- Belko Experiment, The
- Finding Fatimah
- Free Fire
- Their Finest
- Fast & Furious 8
- Hatton Garden Job, The
- Boss Baby, The (3D)
- Autopsy of Jane Doe, The
- Lost City of Z, The
- City of Tiny Lights
- Quiet Passion, A
- Void, The
- Man Down
- Ghost in the Shell (3D)
- Zip & Zap and the Marble Gang
- Don't Knock Twice
Stars: Allison Miller, Zach Gilford, Sam Anderson, Roger Payano, Vanessa Ray, Bill Martin Williams, Geraldine Singer, Julia Denton, Robert Aberdeen
Director: Matt Bettinelli-Olpin, Tyler Gillett
The increasingly overrated The Blair Witch Project has a lot to answer for, most notably for providing moviemakers with a new genre i.e. ‘found footage films’ which enables movies to be made on the cheap using digital/video filming.
While it is a highly effective approach, particularly for horror movies, found footage has potential disadvantages. But by the time co-directors Matt Bettinelli-Olpin and Tyler Gillett had finished serving up their by-numbers but nonetheless effective collection of shockfilm tropes, cinematographer Justin Martinez’s bouncing hand-held VCR camera had induced in me a growing feeling of nausea which, in truth, added extra impact to the tale of terror.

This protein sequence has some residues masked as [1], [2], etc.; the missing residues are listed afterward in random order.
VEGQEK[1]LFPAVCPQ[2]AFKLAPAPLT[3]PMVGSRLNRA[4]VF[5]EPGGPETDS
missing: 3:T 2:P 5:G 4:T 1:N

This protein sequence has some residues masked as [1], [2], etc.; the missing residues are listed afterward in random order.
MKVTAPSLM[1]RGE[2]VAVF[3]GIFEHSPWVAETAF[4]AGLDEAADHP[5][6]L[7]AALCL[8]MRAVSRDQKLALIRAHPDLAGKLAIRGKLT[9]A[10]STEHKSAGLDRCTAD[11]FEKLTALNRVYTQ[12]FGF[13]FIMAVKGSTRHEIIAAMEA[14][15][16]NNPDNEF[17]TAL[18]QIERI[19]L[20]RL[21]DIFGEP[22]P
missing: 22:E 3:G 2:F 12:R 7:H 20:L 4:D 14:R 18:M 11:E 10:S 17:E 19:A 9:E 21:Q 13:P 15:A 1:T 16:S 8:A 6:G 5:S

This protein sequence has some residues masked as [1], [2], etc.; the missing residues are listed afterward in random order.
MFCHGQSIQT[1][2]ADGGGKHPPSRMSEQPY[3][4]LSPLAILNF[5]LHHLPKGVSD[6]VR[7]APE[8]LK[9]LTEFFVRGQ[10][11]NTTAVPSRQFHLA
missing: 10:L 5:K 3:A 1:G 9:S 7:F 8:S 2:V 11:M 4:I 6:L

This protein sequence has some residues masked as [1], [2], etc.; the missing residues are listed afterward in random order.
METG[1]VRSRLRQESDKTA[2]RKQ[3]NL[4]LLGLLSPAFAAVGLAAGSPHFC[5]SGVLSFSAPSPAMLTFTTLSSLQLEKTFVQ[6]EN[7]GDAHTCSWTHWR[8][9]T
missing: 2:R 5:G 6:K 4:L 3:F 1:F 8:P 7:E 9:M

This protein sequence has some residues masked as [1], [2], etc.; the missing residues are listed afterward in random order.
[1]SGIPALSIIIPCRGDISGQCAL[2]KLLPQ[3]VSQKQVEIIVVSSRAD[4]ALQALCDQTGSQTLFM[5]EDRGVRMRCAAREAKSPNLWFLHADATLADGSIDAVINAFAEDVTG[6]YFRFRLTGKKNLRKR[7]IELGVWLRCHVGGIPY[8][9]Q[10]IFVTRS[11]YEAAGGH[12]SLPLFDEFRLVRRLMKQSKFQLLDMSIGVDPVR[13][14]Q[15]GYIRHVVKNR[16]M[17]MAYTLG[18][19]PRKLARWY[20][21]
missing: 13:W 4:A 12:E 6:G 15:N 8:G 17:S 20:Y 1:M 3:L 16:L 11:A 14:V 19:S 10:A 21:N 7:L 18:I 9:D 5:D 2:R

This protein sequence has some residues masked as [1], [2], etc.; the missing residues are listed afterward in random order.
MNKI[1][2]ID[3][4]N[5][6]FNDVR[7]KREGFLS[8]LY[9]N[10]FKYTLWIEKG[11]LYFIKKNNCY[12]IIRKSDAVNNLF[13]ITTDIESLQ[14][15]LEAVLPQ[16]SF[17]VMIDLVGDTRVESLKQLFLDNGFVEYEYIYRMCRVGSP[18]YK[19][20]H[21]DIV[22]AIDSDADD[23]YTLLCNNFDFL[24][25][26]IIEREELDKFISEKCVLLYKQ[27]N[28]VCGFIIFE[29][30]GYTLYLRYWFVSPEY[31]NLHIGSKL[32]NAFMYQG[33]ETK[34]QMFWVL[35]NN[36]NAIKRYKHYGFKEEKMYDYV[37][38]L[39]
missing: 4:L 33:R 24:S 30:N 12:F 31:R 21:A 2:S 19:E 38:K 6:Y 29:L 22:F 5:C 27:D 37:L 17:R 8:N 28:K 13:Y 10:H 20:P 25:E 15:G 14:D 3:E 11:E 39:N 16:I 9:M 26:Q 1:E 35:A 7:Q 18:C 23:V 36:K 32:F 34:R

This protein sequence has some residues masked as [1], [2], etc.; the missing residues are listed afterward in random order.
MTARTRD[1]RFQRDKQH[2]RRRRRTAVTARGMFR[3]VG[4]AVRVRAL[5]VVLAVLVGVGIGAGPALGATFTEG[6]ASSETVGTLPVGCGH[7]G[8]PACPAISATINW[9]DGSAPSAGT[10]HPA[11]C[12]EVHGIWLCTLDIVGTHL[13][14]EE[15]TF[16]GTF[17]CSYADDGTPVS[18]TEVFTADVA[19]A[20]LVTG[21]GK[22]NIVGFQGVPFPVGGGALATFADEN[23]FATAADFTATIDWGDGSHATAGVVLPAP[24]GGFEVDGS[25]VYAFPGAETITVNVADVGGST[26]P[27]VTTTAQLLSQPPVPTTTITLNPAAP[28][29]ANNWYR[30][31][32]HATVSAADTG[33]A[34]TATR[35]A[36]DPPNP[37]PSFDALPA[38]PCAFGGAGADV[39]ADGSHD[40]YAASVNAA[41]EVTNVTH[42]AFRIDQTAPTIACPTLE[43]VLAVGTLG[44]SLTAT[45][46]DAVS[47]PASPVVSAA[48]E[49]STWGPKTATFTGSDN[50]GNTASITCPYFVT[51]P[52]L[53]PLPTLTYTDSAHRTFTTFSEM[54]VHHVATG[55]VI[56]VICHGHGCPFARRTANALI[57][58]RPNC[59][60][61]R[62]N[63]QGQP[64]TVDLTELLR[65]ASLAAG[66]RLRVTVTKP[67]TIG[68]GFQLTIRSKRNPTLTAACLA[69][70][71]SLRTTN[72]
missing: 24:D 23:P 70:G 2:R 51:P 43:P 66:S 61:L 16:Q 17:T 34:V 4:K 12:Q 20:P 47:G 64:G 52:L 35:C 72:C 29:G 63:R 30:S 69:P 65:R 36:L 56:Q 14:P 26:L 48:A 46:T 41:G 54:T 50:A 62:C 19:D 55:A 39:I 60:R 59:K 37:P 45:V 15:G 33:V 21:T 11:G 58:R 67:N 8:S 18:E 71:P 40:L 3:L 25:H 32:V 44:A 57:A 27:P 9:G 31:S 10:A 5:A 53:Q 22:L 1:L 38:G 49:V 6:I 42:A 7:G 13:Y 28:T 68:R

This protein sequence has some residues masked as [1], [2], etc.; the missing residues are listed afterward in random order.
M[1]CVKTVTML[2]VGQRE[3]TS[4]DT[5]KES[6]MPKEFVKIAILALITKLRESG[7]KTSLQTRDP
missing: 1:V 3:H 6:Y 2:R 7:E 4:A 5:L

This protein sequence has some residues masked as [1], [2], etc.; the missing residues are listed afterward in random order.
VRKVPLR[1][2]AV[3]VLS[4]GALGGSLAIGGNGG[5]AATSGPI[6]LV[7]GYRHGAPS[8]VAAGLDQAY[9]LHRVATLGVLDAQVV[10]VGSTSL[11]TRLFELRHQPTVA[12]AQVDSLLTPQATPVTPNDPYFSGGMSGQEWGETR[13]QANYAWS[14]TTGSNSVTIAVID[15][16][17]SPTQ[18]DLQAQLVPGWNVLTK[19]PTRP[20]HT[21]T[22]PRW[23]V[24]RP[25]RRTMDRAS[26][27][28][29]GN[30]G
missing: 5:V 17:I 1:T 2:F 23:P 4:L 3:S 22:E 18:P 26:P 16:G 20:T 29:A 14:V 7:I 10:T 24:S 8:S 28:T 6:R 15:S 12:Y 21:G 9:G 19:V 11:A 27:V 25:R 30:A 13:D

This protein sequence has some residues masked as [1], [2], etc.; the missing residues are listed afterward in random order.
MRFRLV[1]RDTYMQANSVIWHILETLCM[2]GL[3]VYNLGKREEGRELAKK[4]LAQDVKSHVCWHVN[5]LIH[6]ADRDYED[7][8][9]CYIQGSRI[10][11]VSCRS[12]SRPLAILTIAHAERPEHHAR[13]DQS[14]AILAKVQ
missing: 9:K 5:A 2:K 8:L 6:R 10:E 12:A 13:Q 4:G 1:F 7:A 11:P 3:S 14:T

Zach Gilford explains his intention of recording every moment of their lives to Allison Miller when she agrees to marry him with “I thought, I want to start a family history” and what follows comprises the majority of the movie, with a notable exception being when Miller suddenly starts to devour raw meat straight from the pack in a supermarket, caught on the store’s CCTV.
The story’s simple and direct. The couple goes on honeymoon to the Dominican Republic where they mysteriously lose a night and the memories of Miller’s diabolical impregnation just vanish.
Suspense and shock intensify when Miller finds she is pregnant, despite having been on the pill, and one set of hideous happenings (recorded by Gilford) is followed by another, including Miller dining al fresco on the entrails of a recently slaughtered deer, before all hell breaks out at the climax…
Unfamiliar actors add impact to a capable shocker that (given the passage of time since the original was released) gives Rosemary’s Baby a fairish run for its money.
USA 2014. UK Distributor: 20th Century Fox (Fox 2000). Colour.
89 minutes. Not widescreen. UK certificate: 15.
Guidance ratings (out of 3): Sex/nudity 2, Violence/Horror 2, Drugs 0, Swearing 2.
Review date: 10 Jan 2014